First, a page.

Wruck, Foster, Michael St. Croix, Keegan Lowe, Travis Ewanyk, Stephane Legault, Mitch Moroz, Griffin Reinhart and Laurent Brossoit all remain from the 2009-10 roster. Today, they're the nucleus of a championship squad poised to repeat.
"Most of our guys don't know what it's like to be on another team, so it comes natural for us to be as close as we are on and off the ice," said Wruck. "We've brought in some guys over the last little while through trade and whatnot, and they're always raving about how much of a family we are. We all get along so well, we're good buddies and we spend a lot of time together.
"That's a quality that good teams have. You need it to push long into the playoffs, which is exactly what we've done these past couple seasons. We're a special group."
The architect of it all, General Manager Bob Green, has done everything possible to make the Oil Kings a winner once again this season. In addition to acquiring Oilers prospect David Musil on defence earlier in the year, he made it a priority to add some additional scoring.
On Jan. 9, the Oil Kings sent a second-round draft pick to the Vancouver Giants in exchange for Trevor Cheek, filling the last overage spot on the roster.
The former Giant and Calgary Hitmen made an immediate impact, scoring 14 goals and 27 points in 31 regular-season games. To this point in the post-season, he's registered eight goals, 16 points and a +17 rating.
Cheek, a Vancouver, Washington native, has missed the past three games and is still day-to-day with a lower-body injury.
"Even though I'm not playing, it's a pretty awesome experience," he said. "To be here, now, in the WHL Final in my 20-year-old season, it's incredible. It's been as fun as it possibly could be. I'd rather be out there on the ice, though, there's no question about it.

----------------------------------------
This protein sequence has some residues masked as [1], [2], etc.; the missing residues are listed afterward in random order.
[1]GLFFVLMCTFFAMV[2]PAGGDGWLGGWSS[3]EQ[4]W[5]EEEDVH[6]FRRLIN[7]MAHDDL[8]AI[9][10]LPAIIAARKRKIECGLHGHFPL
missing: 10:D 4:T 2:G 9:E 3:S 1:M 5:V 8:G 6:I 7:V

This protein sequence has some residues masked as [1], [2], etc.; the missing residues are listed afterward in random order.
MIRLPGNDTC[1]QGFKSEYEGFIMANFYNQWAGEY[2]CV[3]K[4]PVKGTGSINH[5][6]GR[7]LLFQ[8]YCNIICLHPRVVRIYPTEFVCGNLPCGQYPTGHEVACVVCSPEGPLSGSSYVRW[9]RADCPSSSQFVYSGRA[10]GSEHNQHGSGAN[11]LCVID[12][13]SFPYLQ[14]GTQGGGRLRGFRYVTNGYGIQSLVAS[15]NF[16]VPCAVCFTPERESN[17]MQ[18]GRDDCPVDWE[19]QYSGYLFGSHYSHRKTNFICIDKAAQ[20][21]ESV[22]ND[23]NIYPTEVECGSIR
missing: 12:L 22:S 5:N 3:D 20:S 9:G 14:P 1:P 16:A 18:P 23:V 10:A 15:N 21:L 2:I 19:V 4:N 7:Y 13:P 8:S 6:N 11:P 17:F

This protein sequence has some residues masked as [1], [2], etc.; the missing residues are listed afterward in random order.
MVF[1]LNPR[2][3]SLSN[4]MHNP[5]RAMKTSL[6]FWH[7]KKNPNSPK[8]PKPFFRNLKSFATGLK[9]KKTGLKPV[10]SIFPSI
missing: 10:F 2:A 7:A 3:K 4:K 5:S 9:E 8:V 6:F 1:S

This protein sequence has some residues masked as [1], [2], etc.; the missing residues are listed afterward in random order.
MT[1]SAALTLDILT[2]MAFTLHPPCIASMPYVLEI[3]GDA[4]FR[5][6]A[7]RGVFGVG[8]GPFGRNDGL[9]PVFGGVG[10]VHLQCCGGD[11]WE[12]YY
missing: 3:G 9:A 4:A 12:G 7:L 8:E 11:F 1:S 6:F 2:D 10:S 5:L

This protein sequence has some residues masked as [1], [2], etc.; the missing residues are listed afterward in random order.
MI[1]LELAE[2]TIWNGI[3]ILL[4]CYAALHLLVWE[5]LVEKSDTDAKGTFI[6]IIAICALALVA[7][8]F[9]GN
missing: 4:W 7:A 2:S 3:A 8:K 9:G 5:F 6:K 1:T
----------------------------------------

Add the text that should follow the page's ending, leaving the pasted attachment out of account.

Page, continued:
"When I got here in January, right off the hop, I felt like I knew everyone in the dressing room. Everyone was so welcoming in making me feel part of the team. It's a great group of guys all around. Everyone's close and everyone hangs out with each other outside of the rink. I couldn't ask for a better situation to be in right now."
A little more than a month ago, Cheek signed a three-year entry-level contract with the Colorado Avalanche.
That isn't the case for Wruck and Foster. Undrafted and unsigned, it's possible one or both could follow in the footsteps of Rachinski and another ex-Oil King, Jordan Hickmott, by suiting up with the University of Alberta Golden Bears (CIS) next season.
Both players are career Oil Kings that have progressively gotten better over the course of their combined nine seasons and 600+ games. Producing at more than a point-per-game clip in the regular season and playoffs, a professional career isn't at all out of the question.
Only time will tell.
But for now, it's all about the Oil Kings. The WHL Championship Series is currently tied 1-1 heading into Game 3 on Tuesday night (7:00p.m.) at Rexall Place.
"We still have some work to do here," said Wruck. "We didn't play our best two games in Portland, but we'll be ready to go tomorrow night. We were talking about it on the way back to Edmonton. We can't wait to get back and play in front of our fans at Rexall.
"We haven't shown our best in this series yet, but we absolutely will in Games 3 and 4."
-- Ryan Dittrick, edmontonoilers.com | Follow me on Twitter @ryandittrick